Tis’ the season for overeating  We all do it! While feeling a little bloated after indulging too much makes us uncomfortable for a few more hours, it can be much more serious for our 4-legged babies. Bloat or Gastric Dilation Volvulus (GDV) is a very complicated and emergency situation. It can be challenging to recognize, could be fatal, should be treated quickly.  
Symptoms:

Dogs start by coughing, soon they are dry heaving, and unable to vomit. They become nauseous and drool more than normal. Soon they become restless due to their painfully distended abdomen. Their extreme discomfort may cause an irregular heartbeat. Without treatment blood pressure will drop and they will experience shock, and sadly death.

Treatment:

Stabilizing the patient by relieving abdominal pressure, treating shock, and intravenous fluid therapy.

This may include a tube for relief to allow gas to escape. If the stomach is twisted a bore needle will need to be placed into the abdominal wall, once the pressure is released a tube may pass to relieve pressure quickly. Simultaneously, fluids are administered to regulate blood pressure and heart rate.

Diagnoses:
Once the patient is stabilized, the veterinarian will begin running several tests. Including x-ray, ECG, blood work, and monitoring. Usually, bloat is diagnosed with an x-ray.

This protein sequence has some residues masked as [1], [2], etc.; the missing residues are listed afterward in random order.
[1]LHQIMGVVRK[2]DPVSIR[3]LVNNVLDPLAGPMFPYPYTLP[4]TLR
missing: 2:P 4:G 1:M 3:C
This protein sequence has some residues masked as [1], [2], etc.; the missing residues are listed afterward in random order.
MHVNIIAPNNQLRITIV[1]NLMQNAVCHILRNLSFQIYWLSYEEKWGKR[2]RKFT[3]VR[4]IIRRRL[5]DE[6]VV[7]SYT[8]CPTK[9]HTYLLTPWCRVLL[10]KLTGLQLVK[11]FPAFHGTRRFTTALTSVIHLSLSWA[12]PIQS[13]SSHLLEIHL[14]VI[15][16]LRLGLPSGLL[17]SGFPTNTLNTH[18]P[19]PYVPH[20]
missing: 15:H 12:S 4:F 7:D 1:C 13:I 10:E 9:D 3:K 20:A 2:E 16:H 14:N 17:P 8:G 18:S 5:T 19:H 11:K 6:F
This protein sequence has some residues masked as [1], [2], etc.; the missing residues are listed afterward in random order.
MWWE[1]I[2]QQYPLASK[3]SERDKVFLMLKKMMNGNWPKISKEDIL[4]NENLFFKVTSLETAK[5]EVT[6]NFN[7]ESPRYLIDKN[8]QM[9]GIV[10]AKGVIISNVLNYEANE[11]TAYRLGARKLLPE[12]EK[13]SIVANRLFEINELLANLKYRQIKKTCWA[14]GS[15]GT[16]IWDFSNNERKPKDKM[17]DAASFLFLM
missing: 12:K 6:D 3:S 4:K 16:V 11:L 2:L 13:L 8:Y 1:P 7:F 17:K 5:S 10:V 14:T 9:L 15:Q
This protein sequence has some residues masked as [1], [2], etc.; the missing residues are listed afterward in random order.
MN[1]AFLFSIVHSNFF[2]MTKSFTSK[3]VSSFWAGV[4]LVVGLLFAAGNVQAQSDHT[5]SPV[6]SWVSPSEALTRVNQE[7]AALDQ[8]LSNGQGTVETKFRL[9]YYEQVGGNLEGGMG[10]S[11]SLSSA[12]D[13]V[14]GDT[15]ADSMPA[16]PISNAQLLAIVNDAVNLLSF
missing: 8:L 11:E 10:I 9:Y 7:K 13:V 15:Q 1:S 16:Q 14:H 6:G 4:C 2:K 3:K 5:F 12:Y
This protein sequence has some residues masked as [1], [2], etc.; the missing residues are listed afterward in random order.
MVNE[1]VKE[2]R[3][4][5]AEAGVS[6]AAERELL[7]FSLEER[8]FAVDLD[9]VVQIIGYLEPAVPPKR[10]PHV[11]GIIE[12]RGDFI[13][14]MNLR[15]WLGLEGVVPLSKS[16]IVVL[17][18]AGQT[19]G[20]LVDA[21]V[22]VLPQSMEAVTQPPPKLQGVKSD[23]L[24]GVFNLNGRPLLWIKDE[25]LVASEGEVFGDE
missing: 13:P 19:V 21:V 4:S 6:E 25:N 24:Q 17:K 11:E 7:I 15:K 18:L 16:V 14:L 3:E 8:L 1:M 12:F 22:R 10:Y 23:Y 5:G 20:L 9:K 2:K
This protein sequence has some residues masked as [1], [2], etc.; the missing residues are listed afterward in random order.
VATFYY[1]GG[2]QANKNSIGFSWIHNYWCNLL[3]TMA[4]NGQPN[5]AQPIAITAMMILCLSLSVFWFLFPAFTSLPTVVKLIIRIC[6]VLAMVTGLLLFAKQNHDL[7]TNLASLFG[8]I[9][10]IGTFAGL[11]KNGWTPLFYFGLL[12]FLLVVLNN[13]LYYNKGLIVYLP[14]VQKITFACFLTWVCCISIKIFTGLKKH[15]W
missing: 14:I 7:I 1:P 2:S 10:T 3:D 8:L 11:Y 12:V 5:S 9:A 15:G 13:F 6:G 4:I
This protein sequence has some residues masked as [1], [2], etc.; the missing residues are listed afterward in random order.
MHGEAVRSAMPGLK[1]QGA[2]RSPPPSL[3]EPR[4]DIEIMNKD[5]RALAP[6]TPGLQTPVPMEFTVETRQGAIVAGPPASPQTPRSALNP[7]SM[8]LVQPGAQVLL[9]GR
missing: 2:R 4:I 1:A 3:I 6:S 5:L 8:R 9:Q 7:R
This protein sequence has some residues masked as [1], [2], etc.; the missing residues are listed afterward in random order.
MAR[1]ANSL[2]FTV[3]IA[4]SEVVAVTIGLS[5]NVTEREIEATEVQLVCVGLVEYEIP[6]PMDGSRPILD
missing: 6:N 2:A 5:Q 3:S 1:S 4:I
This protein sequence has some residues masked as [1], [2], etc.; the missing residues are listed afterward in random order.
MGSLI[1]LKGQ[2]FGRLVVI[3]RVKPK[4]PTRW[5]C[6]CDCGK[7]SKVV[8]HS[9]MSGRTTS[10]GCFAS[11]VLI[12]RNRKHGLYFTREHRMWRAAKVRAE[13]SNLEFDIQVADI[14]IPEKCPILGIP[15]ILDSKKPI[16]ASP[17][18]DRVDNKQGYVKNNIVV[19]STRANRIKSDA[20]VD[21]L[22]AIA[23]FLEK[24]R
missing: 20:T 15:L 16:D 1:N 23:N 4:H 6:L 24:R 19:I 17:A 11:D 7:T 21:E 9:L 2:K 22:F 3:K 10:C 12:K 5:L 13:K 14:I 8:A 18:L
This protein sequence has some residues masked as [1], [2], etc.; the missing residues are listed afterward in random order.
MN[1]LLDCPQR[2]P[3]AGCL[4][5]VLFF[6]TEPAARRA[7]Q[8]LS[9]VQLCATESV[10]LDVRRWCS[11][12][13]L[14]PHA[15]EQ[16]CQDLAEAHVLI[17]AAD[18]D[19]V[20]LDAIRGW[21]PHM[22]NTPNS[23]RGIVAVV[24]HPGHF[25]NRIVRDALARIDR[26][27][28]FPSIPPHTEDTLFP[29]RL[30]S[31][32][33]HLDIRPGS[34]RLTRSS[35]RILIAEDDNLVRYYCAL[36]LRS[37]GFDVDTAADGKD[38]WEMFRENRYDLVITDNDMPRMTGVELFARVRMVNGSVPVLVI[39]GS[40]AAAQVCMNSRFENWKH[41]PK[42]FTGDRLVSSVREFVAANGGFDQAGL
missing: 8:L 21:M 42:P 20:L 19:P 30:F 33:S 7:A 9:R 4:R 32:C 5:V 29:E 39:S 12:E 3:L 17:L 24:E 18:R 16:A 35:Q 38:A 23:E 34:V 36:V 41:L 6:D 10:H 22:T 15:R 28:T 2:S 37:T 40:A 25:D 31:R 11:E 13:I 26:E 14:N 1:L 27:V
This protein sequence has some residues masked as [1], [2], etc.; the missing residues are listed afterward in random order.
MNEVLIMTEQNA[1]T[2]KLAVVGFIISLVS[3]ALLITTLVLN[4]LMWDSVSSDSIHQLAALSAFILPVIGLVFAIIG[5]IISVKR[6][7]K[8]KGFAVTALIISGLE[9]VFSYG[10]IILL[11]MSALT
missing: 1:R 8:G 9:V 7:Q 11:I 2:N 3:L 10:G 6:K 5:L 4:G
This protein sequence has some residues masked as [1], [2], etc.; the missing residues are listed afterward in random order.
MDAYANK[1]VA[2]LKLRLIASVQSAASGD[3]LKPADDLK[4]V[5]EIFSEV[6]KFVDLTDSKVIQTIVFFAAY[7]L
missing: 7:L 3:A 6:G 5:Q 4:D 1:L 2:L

Once a diagnosis is made treatment and care options are evaluated.

Surgery:

This is nearly inevitable. Their stomach and spleen will need to be cleared, repositioned, and examined for damaged tissue. If tissue is damaged, it will likely be removed to prevent a life-threatening infection from settling. Finally, the doctor will perform a “gastropexy,” tacking the stomach to the abdominal wall to prevent the rotation from occurring again.

Risk:

Large to giant breed dogs are most susceptible, but more specifically if they have a large barrel/deep and narrow chest. (i.e. Great Danes, Saint Bernards, Weimaraners, and more…). Their chances increase as they get older too. It usually runs in families, and if it happens once, it will happen again if surgery wasn’t performed.

Prevention:

– Feed wet food.

– Provide access to water all day.

– NO Exercise within an hour of eating before/after.

– Slow feed bowl.

– Eating 2 – 5 times a day.

– If panting, wait for them to calm, or pace their feeding.